This character is well known by the administration. If there is an important grant deadline approaching, this one will turn up in the admin office a maximum of 24 hours beforehand demanding instant attention and resolution of all problems, large and small. This one will leave submitting marks for any course/exam until ½ hour after the deadline (to the distraction of the senior examiner) or fail to provide the syllabus for the course or title for any seminar until at least 3 reminders have been circulated. What makes it worse is they fail to realise the stress or mayhem consequent upon their (non) action. They’ve done whatever it was that was being asked of them, what’s the problem? – they will ask in injured terms.

Professor ChiponShoulder/It’s Not Fair

This person feels the world treats them unfairly. Always, Whatever. They believe they are asked to do far more teaching than anyone else, regardless of what any workload model may demonstrate (strange, as scientists are meant to believe in evidence). They are convinced that others get more departmental resources, be it space, money or access to students. Their brilliant research is (they would claim) overlooked if individuals are being considered for any ‘reward’ – more salary, a prize or a nicer office. Nothing that comes their way is appreciated because it’s never enough to feed their fragile egos. The strange thing about these people is that sometimes they genuinely are valued for their skills and treated accordingly well, but somehow they can’t see the respect with which they are viewed, leading to a self-fulfilling prophecy as others start to value them less.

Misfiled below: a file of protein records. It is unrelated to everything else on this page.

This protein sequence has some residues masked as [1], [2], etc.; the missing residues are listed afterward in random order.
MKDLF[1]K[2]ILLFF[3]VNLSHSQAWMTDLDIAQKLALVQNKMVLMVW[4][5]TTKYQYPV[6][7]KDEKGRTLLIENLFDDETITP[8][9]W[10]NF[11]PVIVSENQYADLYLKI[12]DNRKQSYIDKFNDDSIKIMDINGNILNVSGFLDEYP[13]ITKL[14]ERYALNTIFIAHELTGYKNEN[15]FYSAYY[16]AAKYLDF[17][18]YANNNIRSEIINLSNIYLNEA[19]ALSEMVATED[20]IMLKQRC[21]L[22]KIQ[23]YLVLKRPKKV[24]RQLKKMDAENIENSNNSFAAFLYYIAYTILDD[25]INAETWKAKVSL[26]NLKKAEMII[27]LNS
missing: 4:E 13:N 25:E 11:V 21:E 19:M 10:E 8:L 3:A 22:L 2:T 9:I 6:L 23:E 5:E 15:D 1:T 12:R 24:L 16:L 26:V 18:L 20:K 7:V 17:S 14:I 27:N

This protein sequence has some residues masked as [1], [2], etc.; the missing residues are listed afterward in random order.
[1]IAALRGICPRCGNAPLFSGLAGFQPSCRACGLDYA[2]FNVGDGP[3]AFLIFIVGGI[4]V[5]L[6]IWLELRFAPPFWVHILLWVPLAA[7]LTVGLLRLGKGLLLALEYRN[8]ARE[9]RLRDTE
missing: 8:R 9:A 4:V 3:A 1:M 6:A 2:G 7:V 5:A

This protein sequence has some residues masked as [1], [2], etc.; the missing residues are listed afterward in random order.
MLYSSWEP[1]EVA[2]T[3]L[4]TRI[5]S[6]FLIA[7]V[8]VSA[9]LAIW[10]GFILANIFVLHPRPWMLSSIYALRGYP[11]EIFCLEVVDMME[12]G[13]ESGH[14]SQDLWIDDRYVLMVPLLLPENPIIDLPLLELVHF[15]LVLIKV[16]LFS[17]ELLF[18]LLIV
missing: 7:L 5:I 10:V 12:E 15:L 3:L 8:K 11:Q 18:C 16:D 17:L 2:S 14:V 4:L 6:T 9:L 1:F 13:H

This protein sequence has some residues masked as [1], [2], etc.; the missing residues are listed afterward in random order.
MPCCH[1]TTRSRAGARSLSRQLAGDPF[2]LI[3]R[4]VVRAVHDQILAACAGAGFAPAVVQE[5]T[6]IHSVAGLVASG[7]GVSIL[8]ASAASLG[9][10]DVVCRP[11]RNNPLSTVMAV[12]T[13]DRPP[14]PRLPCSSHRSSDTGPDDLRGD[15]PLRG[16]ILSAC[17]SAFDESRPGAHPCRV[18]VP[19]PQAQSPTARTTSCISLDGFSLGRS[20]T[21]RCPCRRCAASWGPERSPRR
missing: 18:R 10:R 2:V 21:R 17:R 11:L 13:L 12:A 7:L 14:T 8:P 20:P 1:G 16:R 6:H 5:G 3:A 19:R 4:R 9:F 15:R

Professor Workhorse

Every department needs its share of these desirable individuals. They quietly get on with whatever is asked of them. Give them an extra dose of lecturing and they will perform, perhaps without charisma or even much enthusiasm, but with competence and consistency so that the student liason committee will not need to make a fuss demanding that they are instantly removed. Ask them to join a committee, and they will have read all the papers before the meeting although they may not wish to contribute much to the debate one way or the other (something that is by no means always a disadvantage). They will likewise deal appropriately with practical classes or admissions or whatever other task is tossed in their direction. What valuable colleagues these are, even if they may sometimes be less likely to attract large sums of money or the most aspirational students. They are a welcome relief from many of the other characters described above.

Professor Nearly Perfect

I don’t need to describe this person, since I’m sure all my readers fit into this category so they can fill in the blanks themselves.

Who have I forgotten?

* Any similarity to real persons, alive or dead, is purely coincidental.

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4 Responses to An Identification Guide to Professors

  1. Some years back there was a guy called Alex Dent who did a very good cartoon strip in the NIH Catalyst (in house magazine). Your post reminded me that he did a very funny one called ‘The Nine Types of Principal Investigator’.

  2. ricardipus says:

    I think I recognize all of these types from around here… thanks for the giggle, Athene.

  3. stephenemoss says:

    Athene – I’m ashamed to say that there’s more than a dash of Professor Last Minute in me, and I can’t really explain why. I have colleagues with equivalent workloads who get everything done in a timely fashion, I just always seem to be racing to meet deadlines – even today I got a small grant proposal finished and submitted with no more than an hour to spare. Perhaps if I spent less time reading and commenting on blogs…….

  4. Another of Nik Papageorgiou’s amusing cartoon characterisations of my blog can be found here to accompany this post.